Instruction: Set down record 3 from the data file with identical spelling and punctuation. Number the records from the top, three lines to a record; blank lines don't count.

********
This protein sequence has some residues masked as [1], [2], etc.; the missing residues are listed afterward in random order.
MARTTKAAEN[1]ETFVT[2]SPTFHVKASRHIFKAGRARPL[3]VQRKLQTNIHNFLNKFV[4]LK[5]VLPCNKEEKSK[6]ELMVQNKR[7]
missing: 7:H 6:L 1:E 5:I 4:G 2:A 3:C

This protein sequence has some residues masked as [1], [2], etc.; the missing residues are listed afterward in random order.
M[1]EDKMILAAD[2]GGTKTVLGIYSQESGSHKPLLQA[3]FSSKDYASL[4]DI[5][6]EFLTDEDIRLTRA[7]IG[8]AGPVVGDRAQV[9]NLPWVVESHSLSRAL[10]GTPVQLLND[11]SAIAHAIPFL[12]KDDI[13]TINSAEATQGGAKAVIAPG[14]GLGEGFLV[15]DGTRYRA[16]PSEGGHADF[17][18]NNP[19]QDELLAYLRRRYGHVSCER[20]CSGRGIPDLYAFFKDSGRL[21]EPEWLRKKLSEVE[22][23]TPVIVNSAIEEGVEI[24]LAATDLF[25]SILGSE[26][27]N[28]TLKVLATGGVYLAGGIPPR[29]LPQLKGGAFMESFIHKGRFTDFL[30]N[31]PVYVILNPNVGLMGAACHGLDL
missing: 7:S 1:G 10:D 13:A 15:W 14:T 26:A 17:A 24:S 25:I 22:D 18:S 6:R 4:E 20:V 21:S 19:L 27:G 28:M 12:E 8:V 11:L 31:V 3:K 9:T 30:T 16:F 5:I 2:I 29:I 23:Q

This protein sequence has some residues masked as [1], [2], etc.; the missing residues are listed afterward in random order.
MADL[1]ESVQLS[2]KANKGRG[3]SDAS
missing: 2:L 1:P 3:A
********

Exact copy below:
This protein sequence has some residues masked as [1], [2], etc.; the missing residues are listed afterward in random order.
MADL[1]ESVQLS[2]KANKGRG[3]SDAS
missing: 2:L 1:P 3:A